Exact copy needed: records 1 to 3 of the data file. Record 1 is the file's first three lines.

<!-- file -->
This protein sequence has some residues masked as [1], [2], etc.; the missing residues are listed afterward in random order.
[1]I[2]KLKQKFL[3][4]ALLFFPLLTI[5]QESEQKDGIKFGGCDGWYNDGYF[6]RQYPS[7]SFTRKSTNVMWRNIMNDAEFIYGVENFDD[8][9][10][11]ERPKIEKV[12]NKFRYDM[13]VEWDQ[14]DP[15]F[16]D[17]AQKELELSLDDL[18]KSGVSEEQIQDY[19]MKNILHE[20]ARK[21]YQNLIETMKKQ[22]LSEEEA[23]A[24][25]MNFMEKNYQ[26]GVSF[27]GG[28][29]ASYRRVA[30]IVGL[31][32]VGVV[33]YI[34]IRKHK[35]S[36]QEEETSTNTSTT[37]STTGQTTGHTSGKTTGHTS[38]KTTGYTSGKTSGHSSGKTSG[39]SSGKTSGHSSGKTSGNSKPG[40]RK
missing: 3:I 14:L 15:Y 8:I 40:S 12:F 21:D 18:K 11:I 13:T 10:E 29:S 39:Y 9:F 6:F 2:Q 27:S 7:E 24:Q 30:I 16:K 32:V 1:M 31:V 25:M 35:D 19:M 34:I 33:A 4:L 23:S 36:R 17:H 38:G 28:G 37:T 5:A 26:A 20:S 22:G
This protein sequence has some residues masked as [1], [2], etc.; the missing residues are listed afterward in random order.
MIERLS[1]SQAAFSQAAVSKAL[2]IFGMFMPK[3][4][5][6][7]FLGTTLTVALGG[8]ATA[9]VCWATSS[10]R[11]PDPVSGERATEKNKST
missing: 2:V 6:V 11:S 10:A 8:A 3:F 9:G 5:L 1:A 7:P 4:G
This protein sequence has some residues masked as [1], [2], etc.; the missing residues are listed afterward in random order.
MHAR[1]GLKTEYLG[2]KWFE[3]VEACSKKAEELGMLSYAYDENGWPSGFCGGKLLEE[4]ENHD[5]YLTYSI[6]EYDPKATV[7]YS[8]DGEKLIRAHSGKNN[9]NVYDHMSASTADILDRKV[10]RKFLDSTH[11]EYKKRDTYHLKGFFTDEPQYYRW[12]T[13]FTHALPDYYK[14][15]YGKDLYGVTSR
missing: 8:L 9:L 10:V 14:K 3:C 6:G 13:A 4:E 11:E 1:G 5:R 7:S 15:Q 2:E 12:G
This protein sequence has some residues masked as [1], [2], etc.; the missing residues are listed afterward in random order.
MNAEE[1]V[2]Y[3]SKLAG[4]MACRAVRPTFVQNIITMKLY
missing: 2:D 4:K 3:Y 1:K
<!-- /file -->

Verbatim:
This protein sequence has some residues masked as [1], [2], etc.; the missing residues are listed afterward in random order.
[1]I[2]KLKQKFL[3][4]ALLFFPLLTI[5]QESEQKDGIKFGGCDGWYNDGYF[6]RQYPS[7]SFTRKSTNVMWRNIMNDAEFIYGVENFDD[8][9][10][11]ERPKIEKV[12]NKFRYDM[13]VEWDQ[14]DP[15]F[16]D[17]AQKELELSLDDL[18]KSGVSEEQIQDY[19]MKNILHE[20]ARK[21]YQNLIETMKKQ[22]LSEEEA[23]A[24][25]MNFMEKNYQ[26]GVSF[27]GG[28][29]ASYRRVA[30]IVGL[31][32]VGVV[33]YI[34]IRKHK[35]S[36]QEEETSTNTSTT[37]STTGQTTGHTSGKTTGHTS[38]KTTGYTSGKTSGHSSGKTSG[39]SSGKTSGHSSGKTSGNSKPG[40]RK
missing: 3:I 14:L 15:Y 8:I 40:S 12:F 21:D 18:K 11:I 13:T 10:E 29:S 39:Y 9:F 6:F 2:Q 27:S 7:E 24:Q 30:I 16:K 32:V 1:M 31:V 25:M 35:D 19:M 34:I 33:A 4:L 23:S 36:R 17:H 38:G 28:G 37:T 5:A 26:A 20:S 22:G
This protein sequence has some residues masked as [1], [2], etc.; the missing residues are listed afterward in random order.
MIERLS[1]SQAAFSQAAVSKAL[2]IFGMFMPK[3][4][5][6][7]FLGTTLTVALGG[8]ATA[9]VCWATSS[10]R[11]PDPVSGERATEKNKST
missing: 2:V 6:V 11:S 10:A 8:A 3:F 9:G 5:L 1:A 7:P 4:G
This protein sequence has some residues masked as [1], [2], etc.; the missing residues are listed afterward in random order.
MHAR[1]GLKTEYLG[2]KWFE[3]VEACSKKAEELGMLSYAYDENGWPSGFCGGKLLEE[4]ENHD[5]YLTYSI[6]EYDPKATV[7]YS[8]DGEKLIRAHSGKNN[9]NVYDHMSASTADILDRKV[10]RKFLDSTH[11]EYKKRDTYHLKGFFTDEPQYYRW[12]T[13]FTHALPDYYK[14][15]YGKDLYGVTSR
missing: 8:L 9:L 10:V 14:K 3:C 6:G 13:A 4:E 11:E 1:G 5:R 7:S 15:Q 2:E 12:G